Published on Tuesday, 23 July 2013 11:26
National League for Democracy Member of Parliament, Aung San Suu Kyi, attends the 68th Armed Forces Day in the capitol, Naypyidaw, for the first time. Irrawaddy News/J Paing
Images by Myanmar photographers on show in Bangkok reveal the country's rocky road to democracy
An exhibition of news and feature photos - which capture some of the excitement and drama that has accompanied major political reforms in Myanmar over the past year and a half - is now showing at the Foreign Correspondents Club in Bangkok.
Several dozen pictures taken by 15 "emerging photographers" are on display at the club until the end of the month.
The exhibition features pictures of "The Lady" - Aung San Suu Kyi, busy as opposition leader since she became a member of Parliament in April last year. There are also other icons in the fight for democracy, such as long-term political prisoner Min Ko Naing, monks and others at the centre of social, political and environmental dramas in the neighbouring land.
This includes protests at a controversial copper mine - now run by a Chinese government agency- in the central north, where monks and other protesters were set upon by Myanmar government officials, an incident that caused many injuries and generated headlines around the world.
Other scenes reveal the ethnic tension that has erupted in areas such as Rakhine State - incidents which many suspect have been instigated by hard-liners within the military or administration opposed to any loss of control as the country moves toward a more democratic form of governance.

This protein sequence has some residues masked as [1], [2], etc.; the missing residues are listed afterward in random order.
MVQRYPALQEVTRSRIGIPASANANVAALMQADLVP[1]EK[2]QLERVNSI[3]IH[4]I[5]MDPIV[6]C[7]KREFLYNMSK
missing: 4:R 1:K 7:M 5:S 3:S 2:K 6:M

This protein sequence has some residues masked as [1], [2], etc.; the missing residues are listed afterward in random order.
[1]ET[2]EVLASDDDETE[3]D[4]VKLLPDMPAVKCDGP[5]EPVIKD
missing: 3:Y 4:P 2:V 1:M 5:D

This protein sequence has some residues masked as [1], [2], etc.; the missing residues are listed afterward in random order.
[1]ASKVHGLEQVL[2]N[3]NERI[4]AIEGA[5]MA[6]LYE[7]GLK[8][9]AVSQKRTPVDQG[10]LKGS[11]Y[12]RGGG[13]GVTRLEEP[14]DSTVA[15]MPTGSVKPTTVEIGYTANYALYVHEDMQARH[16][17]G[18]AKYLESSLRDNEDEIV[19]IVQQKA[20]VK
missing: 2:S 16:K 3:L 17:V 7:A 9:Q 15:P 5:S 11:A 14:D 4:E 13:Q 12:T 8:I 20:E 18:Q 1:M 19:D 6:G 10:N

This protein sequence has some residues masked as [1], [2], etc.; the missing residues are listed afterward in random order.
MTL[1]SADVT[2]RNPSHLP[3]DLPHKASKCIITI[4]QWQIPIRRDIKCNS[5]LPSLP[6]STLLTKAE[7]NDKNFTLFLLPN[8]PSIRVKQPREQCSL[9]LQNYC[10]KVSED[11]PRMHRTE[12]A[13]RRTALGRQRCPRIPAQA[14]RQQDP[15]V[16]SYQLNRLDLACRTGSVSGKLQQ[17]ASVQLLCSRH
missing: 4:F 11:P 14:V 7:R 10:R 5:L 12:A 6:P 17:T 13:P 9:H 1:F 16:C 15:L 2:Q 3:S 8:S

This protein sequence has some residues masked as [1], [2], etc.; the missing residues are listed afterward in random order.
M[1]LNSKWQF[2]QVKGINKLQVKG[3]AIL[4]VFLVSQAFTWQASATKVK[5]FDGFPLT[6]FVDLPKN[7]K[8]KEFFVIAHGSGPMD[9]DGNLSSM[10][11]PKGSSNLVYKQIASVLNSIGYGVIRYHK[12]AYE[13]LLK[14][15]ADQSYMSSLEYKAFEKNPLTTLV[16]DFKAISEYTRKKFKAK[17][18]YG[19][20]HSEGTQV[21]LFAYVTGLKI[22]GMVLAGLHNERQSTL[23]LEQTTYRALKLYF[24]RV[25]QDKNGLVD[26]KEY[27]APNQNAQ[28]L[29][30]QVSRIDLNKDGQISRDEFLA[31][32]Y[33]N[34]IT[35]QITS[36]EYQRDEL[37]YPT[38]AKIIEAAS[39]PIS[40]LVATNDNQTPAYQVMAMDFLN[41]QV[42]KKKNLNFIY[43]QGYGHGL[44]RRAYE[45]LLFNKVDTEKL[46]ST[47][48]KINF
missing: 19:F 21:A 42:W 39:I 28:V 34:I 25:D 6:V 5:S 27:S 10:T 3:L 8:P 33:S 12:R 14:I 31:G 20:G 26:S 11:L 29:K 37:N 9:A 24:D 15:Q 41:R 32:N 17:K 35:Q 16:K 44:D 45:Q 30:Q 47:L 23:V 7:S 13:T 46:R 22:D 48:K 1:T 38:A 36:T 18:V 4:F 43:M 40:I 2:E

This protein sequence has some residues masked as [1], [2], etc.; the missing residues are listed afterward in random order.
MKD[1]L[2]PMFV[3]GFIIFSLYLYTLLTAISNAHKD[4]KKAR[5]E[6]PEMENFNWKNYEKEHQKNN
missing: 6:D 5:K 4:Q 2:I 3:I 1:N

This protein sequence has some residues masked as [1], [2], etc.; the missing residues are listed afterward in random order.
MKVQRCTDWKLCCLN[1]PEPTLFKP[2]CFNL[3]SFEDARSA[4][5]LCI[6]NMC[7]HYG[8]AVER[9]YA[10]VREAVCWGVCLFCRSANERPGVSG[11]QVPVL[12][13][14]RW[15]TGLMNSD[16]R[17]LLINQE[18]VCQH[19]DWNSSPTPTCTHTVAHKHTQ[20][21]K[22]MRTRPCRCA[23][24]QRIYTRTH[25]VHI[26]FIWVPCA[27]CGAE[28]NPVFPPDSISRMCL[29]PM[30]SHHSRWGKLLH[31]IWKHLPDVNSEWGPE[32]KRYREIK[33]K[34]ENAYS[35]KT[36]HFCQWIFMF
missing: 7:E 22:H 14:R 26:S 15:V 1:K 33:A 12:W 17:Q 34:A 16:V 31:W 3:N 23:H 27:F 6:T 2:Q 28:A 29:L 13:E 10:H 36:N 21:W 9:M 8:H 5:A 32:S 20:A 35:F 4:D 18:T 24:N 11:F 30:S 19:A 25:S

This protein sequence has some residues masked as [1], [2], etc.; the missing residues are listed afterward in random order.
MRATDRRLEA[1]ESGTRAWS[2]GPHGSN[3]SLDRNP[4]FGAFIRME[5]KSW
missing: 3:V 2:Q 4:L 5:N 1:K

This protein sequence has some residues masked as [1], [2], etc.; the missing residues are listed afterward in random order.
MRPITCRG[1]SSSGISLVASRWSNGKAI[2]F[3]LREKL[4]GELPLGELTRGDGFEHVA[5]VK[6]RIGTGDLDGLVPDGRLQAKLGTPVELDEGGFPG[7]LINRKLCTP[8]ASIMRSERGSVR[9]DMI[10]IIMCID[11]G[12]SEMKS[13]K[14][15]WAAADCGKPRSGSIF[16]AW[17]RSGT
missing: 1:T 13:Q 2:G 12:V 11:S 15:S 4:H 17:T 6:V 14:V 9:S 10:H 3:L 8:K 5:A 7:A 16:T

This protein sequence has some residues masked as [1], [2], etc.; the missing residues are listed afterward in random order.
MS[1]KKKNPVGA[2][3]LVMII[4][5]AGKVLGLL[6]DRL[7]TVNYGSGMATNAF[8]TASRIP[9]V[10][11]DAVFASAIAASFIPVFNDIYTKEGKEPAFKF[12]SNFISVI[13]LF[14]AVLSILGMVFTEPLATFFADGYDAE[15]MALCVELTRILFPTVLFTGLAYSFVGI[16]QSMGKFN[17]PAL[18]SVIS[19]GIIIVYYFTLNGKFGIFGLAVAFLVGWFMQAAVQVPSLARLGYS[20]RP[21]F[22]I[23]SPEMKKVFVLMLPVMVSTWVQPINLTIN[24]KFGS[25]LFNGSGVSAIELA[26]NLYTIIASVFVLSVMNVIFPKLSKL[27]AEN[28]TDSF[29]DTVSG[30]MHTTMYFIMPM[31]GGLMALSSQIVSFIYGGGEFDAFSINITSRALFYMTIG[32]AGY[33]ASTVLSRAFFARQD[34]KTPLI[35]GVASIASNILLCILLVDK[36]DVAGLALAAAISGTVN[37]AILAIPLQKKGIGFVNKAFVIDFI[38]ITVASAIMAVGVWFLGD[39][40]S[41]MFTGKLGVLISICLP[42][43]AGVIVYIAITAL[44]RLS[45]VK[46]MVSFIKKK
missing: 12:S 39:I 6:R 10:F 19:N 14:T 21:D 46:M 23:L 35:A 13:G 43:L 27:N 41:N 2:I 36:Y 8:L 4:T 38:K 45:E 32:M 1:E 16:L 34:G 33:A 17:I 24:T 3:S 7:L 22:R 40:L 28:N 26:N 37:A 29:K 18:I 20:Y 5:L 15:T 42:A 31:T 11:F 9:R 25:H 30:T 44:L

The show is among moves to boost the news media in Myanmar, which has enjoyed greater freedom under the "civilian" government led by President Thein Sein.
The FCCT in Thailand is keen to support its journalistic colleagues in Myanmar, who were delighted at having their "shackles loosened" with the scrapping last August of pre-publication censorship by the hated Press Scrutiny Board.
Licences have been issued for daily newspapers - for years there were only state-run publications - and a host of new publications has emerged.
Journalists from several associations visited Bangkok last month and spoke at the FCCT about the new landscape in which they work, which is still evolving. They voiced concern about restrictions under a new media law, passed recently by the Lower House of Parliament in Nay Pyi Taw, and admitted that a lot of self-censorship still goes on.
Indeed, some - like the veteran known simply as "Jimmy" - said they were still followed by military-intelligence officers. And while the road ahead remains filled with doubt, the light at the end of the tunnel is notably brighter now - as their pictures suggest.
The Open Society Foundation supported this exhibition and the Press Club of Myanmar's visit to Bangkok.
The exhibition continues through July 31 at Foreign Correspondents Club of Thailand on the 17th floor of the Maneeya Building on Ploenchit Road, next to the Chidlom Skytrain station.
Find out more at www.FCCThai.com.
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